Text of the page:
Using arrays-what's the correct way ?

After going through the forums, I have realized that it’s much better to use 1D arrays. I have allocated a 1D array as follows:

[codebox]

/* fill zeros for U,V,Uin,Vin*/

   //Host arrays

double *U, *V, *Uin, *Vin;

U = (double*) malloc (sizez * sizeof(double));

V = (double*) malloc (sizez * sizeof(double));

Uin = (double*) malloc (sizez * sizeof(double));

Vin = (double*) malloc (sizez * sizeof(double));

	

for(v = 0; v < sizez; ++v)

{

	U[v] = 0;

	V[v] = 0;

	Uin[v] = 0;

	Vin[v] = 0;

	// printf("U[%d] = %f, V[%d] = %f, Uin[%d] = %f, Vin[%d] = %f \n", v, U[v], v, V[v], v, Uin[v], v, Vin[v]);

}



    //device arrays

double *U_d, *V_d, *Uin_d, *Vin_d;

cudaMalloc((void**) &U_d, sizeof(double) * sizez);

cudaMalloc((void**) &V_d, sizeof(double) * sizez);

cudaMalloc((void**) &Uin_d, sizeof(double) * sizez);

cudaMalloc((void**) &Vin_d, sizeof(double) * sizez);



cudaMemcpy(U_d, U, sizeof(double) * sizez, cudaMemcpyHostToDevice);

cudaMemcpy(V_d, V, sizeof(double) * sizez, cudaMemcpyHostToDevice);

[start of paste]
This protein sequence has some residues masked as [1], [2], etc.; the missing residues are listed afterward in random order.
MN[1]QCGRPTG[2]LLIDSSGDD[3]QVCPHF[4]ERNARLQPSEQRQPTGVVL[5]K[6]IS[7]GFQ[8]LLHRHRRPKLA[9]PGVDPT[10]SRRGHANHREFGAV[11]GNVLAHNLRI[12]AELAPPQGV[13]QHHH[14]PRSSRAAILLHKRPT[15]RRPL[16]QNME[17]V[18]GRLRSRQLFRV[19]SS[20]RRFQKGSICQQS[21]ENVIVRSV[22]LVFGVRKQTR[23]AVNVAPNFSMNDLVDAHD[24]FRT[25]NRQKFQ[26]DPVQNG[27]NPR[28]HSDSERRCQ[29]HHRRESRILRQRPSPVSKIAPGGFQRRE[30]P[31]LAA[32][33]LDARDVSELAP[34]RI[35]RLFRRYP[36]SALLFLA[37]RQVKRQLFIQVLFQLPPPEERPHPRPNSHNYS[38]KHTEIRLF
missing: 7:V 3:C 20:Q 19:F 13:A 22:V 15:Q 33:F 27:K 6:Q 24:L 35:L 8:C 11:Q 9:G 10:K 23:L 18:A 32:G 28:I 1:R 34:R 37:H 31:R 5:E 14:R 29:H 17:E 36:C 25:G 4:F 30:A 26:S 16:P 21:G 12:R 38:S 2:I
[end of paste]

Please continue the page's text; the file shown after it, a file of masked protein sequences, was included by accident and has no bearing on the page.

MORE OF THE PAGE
cudaMemcpy(Uin_d, Uin, sizeof(double) * sizez, cudaMemcpyHostToDevice);

cudaMemcpy(Vin_d, Vin, sizeof(double) * sizez, cudaMemcpyHostToDevice);

// Check values on device

   for(v = 0; v < sizez; ++v)

{

	printf("U_d[%d] = %f, V_d[%d] = %f, Uin_d[%d] = %f, Vin_d[%d] = %f \n", v, U_d[v], v, V_d[v], v, Uin_d[v], v, Vin_d[v]);

}

[/codebox]

Questions:

  1. Is this the right way? Is there a better way to allocate arrays?

  2. The printf for the loop in the device arrays gives me a segmentation fault, when I run the program on the device. No errors when I run it in emulation mode. My device is a Tesla C1060. Can someone explain why ??

Thanks

  1. It is the right way.